Holocaust survivor lives ‘a good life’ in Temecula
Friday, February 22nd, 2013
Issue 08, Volume 17.
"We’ve worked together since the day we met," Jean, 79, said. "He’s just a good person."
Jack, 86, was born in Ostend, Belgium, to a Jewish father and a non-Jewish mother. During his childhood, Jack lived in Amsterdam with his family.
When Hitler’s Nazis invaded Holland in May of 1940, the Cohen’s were not greatly affected. They continued to run their family factory and send Jack and his older brother, a concert pianist, to school. However, in August of 1941, the Nazis decreed that Jewish children were not permitted in so-called "Aryan schools." Jack then stayed home with his parents and worked in their factory, where they made decorative accessories and interior design merchandise.
"That is why I now work in merchandising," said Jack. "I became very familiar with it."
When Jack was 14, his grandparents were forced to move from Zandvoort, a beach town, to Amsterdam with the Cohen’s. To help them move their belongings, Jack drove a large tricycle mounted with a small sail and a flat box 25 miles to Zandvoort. In riding his tricycle to Zandvoort, Jack was inspired to work for a local bookstore which rented out books for 10 cents a week.
"My job was to ride the tricycle around with the large box acting as shelves to hold westerners, or romances, or adventure stories."
On one of his bookstore rounds Jack said he passed an "old-age home for Jewish people" where Germans were loading elderly people into army trucks. Some people had wheelchairs or crutches.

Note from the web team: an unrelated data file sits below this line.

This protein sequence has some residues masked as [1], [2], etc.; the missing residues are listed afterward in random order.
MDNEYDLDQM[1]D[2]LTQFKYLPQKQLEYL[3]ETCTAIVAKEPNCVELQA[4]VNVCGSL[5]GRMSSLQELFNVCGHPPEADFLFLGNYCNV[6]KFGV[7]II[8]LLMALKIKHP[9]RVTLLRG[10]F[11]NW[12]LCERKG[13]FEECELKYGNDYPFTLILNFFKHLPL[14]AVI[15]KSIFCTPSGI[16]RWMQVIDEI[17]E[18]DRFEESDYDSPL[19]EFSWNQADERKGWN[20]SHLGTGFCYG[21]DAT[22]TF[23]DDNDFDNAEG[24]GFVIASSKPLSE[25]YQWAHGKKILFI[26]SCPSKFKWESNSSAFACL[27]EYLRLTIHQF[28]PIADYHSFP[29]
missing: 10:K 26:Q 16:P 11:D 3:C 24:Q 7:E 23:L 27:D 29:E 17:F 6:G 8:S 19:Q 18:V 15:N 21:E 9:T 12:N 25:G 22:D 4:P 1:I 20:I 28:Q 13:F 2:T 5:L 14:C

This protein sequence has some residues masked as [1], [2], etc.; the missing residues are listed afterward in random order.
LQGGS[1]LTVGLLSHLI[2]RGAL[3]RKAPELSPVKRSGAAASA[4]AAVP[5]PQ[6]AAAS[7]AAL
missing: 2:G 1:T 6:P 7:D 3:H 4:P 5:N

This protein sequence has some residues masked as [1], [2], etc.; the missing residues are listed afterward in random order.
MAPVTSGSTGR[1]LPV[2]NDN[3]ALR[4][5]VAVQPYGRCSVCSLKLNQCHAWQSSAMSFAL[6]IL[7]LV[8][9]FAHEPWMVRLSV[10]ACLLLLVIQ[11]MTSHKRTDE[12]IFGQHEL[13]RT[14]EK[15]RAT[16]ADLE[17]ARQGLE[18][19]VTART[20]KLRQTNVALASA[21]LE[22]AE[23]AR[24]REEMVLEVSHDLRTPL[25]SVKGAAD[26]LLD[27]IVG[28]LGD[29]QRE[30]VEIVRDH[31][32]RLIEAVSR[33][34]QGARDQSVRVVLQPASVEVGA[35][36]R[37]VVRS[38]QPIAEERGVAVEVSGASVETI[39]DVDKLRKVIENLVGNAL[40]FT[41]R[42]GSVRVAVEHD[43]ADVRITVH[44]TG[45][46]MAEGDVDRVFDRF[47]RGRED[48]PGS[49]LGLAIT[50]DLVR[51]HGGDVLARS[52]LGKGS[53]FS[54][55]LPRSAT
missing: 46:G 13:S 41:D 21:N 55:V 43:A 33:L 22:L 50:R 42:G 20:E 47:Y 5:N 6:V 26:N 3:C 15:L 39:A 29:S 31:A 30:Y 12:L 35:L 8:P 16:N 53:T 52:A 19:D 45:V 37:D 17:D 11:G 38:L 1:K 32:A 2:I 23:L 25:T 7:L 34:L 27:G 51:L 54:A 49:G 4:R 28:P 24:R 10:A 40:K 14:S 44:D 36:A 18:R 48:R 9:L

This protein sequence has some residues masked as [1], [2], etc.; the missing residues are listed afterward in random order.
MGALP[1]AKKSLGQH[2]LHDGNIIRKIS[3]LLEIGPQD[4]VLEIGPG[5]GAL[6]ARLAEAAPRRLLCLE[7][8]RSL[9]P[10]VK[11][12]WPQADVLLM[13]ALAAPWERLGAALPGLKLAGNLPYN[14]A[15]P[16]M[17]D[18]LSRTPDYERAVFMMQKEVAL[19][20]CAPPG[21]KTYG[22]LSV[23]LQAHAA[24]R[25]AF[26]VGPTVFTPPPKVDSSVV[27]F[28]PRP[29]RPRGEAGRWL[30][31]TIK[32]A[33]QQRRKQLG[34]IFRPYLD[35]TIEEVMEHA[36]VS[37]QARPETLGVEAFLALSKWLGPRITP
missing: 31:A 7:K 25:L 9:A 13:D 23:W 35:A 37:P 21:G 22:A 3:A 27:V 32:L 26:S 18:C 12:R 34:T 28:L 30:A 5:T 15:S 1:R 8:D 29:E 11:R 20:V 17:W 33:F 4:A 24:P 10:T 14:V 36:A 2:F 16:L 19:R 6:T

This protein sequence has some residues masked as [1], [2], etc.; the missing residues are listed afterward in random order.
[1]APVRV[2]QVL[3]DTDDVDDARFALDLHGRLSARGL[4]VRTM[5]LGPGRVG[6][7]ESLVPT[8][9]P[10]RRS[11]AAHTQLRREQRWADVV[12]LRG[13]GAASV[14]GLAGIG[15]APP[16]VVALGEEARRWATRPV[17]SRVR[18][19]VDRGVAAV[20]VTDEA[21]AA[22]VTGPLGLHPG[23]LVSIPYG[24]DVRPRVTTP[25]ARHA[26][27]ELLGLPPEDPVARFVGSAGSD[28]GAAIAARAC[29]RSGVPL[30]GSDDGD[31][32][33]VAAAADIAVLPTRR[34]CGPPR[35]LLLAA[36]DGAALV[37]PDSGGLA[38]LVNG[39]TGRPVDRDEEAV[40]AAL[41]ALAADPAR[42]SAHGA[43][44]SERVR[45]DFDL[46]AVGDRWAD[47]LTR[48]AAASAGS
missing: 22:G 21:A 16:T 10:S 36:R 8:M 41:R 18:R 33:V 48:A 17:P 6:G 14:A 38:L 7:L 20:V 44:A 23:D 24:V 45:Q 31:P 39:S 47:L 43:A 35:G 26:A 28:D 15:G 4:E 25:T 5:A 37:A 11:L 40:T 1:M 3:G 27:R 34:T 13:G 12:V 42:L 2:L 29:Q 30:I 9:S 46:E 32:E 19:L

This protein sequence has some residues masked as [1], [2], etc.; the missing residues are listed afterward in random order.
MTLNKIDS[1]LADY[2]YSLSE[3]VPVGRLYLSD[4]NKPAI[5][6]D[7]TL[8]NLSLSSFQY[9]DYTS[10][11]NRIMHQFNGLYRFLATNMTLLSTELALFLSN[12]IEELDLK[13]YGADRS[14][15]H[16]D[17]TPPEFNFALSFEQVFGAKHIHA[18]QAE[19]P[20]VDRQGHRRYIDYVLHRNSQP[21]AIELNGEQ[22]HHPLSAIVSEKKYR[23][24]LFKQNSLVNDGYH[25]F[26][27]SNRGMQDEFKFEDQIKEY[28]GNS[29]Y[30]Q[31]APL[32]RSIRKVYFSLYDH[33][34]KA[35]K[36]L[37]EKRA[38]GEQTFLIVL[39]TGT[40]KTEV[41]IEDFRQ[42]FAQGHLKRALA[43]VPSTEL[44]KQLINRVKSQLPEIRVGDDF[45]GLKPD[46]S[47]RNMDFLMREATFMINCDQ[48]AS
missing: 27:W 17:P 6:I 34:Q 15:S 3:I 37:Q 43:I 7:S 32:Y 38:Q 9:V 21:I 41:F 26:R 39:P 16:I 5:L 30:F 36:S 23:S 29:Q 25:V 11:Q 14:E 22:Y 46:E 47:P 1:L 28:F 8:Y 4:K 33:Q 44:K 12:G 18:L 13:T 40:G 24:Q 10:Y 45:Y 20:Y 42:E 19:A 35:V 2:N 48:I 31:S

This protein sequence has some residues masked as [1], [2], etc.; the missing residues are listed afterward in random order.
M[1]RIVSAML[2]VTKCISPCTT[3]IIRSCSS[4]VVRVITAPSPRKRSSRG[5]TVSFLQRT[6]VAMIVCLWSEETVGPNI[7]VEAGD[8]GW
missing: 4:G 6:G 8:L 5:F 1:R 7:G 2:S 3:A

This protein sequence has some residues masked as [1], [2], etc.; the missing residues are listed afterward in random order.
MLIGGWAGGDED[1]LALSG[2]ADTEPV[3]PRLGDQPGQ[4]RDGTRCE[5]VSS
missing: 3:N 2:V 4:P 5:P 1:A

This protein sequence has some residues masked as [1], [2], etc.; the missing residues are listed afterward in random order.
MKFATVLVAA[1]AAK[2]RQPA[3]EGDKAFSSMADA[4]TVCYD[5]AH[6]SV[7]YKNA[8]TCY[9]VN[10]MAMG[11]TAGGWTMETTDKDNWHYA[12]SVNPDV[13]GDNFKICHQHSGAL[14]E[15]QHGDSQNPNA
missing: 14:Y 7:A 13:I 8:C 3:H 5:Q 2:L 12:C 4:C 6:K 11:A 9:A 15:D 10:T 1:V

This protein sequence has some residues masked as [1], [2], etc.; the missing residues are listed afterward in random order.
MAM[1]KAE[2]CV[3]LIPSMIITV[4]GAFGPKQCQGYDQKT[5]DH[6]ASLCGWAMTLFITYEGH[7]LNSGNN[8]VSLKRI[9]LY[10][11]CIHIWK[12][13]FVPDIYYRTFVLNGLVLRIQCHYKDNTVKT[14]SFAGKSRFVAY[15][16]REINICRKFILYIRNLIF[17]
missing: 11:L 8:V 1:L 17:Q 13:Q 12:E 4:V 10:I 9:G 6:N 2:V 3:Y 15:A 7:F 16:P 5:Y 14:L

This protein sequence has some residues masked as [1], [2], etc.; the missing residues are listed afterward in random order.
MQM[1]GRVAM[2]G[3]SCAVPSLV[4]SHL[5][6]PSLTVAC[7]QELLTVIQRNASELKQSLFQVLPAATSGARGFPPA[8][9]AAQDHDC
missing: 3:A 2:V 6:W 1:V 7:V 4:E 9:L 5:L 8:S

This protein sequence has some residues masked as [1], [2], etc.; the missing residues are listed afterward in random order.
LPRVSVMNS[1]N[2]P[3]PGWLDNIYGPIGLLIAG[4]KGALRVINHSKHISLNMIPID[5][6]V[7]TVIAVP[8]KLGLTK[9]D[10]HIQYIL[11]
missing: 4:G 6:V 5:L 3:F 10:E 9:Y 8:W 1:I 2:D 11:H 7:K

"I started to realize how great someone’s hate must be to take all of those old Jews and move them. They thought they would be settling in Theresienstadt. Instead, they were killed in concentration camps," said Jack.
Following this incident, Jack received word that his grandparents were to be resettled.
"You’d probably ask why they did not hide," he said. "At that time people still believed the stories of starting a new life. One night, the Germans had come with a large truck filled with Jewish people to pick them up."
Unbeknownst to his grandparents, the truck would transport them to a school, where they would later be transported to the Sobibor extermination camp.
"As I looked inside [the school]…they were sitting so peacefully, holding hands. This image of them has been engraved into my memory forever."
When Jack was 16, he was called to register for forced labor in Germany.
"It became clear I would have to go into hiding…so I got myself some new ID papers...and started to look for a place to go underground."
Over the next two years, Jack stayed undercover and on the run, living in nightclubs, farms, and churches all across central Europe. Once he was arrested on the pretense that he had false papers, but he was soon released. Another time he caught psoriasis, but likewise, he recovered. His father was not so lucky. Jack’s father was sent to the Westerbork transit camp, where Anne Frank also stayed before she was sent to Auschwitz. He survived, but returned home after the war bedraggled.
After four years of ostracism and constant movement, the Cohen’s were reunited, beaten but alive. Today, Jack reflects upon the strength of family and the value of equality. Jean Cohen similarly values resilient family bonds.
"His family was so strong," said Jean. "War-torn but strong. We wanted our family to be the same way."
Seventy-three years after the Germans invaded Holland, Jack is a great grandfather, grandfather, and father to many.
"We’ve traveled all over the world together," said Jean. "We’ve met so many people, at the shop, in different countries. We have a good family and a good life."
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